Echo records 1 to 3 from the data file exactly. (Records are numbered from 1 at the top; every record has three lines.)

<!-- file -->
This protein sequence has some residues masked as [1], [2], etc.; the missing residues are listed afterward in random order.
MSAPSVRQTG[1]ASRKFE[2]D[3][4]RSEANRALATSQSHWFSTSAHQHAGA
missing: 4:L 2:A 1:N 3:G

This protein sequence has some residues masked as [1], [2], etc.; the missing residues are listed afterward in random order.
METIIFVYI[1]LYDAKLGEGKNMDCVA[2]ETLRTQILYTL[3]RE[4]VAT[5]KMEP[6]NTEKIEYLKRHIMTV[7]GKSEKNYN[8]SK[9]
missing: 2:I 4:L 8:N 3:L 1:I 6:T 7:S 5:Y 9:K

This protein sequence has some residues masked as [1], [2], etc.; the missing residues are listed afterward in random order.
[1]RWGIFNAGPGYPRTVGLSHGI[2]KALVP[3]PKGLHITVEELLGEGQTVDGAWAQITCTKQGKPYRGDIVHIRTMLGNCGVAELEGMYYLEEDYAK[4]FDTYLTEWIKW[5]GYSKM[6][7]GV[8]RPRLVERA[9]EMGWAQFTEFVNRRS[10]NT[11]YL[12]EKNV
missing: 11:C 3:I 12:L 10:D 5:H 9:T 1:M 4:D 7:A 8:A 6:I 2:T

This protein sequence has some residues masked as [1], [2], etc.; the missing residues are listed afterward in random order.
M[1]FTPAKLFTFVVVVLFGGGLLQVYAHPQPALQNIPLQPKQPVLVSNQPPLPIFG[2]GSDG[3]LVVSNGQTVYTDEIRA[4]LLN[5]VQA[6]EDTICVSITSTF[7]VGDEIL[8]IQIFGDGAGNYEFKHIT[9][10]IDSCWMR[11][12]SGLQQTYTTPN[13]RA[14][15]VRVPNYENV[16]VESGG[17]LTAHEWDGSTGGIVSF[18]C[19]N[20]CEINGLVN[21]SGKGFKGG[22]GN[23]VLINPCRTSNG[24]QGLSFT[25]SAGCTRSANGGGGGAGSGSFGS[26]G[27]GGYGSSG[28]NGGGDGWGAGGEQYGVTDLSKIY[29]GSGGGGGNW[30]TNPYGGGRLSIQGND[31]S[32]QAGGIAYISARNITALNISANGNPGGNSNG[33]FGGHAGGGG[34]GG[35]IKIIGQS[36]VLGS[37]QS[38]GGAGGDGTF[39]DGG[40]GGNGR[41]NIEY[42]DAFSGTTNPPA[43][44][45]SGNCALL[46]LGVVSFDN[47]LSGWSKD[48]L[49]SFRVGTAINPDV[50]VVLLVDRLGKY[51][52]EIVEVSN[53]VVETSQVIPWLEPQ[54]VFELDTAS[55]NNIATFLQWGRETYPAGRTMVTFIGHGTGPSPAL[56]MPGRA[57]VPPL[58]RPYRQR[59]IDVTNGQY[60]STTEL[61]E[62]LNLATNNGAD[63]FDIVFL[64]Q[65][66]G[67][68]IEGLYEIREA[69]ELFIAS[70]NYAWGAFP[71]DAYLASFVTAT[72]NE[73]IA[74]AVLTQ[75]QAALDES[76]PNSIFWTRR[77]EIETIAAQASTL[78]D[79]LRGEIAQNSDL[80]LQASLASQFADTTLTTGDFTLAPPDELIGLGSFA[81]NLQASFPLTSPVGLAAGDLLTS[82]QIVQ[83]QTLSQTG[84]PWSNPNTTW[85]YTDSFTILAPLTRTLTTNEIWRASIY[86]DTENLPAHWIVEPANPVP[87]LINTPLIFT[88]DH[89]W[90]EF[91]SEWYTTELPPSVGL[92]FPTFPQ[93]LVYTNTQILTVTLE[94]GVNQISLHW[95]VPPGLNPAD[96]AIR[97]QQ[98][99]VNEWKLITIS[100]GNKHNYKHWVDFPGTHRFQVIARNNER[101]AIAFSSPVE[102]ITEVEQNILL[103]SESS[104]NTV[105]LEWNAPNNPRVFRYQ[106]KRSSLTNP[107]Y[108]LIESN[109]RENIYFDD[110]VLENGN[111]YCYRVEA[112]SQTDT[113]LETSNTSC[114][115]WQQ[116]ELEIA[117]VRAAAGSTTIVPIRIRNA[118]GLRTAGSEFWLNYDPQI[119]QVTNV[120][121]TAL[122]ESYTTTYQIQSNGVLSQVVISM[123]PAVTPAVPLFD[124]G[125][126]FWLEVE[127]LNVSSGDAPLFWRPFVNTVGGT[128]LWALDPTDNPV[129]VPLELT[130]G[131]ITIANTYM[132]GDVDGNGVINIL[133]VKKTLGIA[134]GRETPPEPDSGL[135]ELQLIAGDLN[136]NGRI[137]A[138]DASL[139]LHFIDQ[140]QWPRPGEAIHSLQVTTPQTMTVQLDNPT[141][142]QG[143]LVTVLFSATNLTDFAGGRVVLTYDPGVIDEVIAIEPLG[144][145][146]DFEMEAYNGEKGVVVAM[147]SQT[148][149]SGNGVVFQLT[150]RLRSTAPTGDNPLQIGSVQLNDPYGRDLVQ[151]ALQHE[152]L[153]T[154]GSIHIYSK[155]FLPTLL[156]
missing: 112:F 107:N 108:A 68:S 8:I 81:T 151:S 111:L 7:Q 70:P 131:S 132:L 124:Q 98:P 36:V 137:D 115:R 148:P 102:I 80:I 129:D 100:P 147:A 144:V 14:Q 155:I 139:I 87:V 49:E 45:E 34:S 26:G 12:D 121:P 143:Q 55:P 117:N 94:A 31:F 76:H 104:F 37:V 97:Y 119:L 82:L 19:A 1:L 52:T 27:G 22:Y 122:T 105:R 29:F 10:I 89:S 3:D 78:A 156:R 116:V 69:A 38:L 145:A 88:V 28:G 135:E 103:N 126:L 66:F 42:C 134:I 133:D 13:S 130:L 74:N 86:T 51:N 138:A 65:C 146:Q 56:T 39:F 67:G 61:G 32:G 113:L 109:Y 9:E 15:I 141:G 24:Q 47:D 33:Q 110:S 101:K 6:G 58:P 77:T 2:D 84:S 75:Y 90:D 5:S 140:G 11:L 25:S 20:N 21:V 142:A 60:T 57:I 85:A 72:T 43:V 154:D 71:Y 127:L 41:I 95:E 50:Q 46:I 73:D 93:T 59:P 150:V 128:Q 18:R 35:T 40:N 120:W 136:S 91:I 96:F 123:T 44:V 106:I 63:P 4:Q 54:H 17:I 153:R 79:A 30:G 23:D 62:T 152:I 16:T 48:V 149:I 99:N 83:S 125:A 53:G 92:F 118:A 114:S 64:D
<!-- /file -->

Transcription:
This protein sequence has some residues masked as [1], [2], etc.; the missing residues are listed afterward in random order.
MSAPSVRQTG[1]ASRKFE[2]D[3][4]RSEANRALATSQSHWFSTSAHQHAGA
missing: 4:L 2:A 1:N 3:G

This protein sequence has some residues masked as [1], [2], etc.; the missing residues are listed afterward in random order.
METIIFVYI[1]LYDAKLGEGKNMDCVA[2]ETLRTQILYTL[3]RE[4]VAT[5]KMEP[6]NTEKIEYLKRHIMTV[7]GKSEKNYN[8]SK[9]
missing: 2:I 4:L 8:N 3:L 1:I 6:T 7:S 5:Y 9:K

This protein sequence has some residues masked as [1], [2], etc.; the missing residues are listed afterward in random order.
[1]RWGIFNAGPGYPRTVGLSHGI[2]KALVP[3]PKGLHITVEELLGEGQTVDGAWAQITCTKQGKPYRGDIVHIRTMLGNCGVAELEGMYYLEEDYAK[4]FDTYLTEWIKW[5]GYSKM[6][7]GV[8]RPRLVERA[9]EMGWAQFTEFVNRRS[10]NT[11]YL[12]EKNV
missing: 11:C 3:I 12:L 10:D 5:H 9:T 1:M 4:D 7:A 8:A 6:I 2:T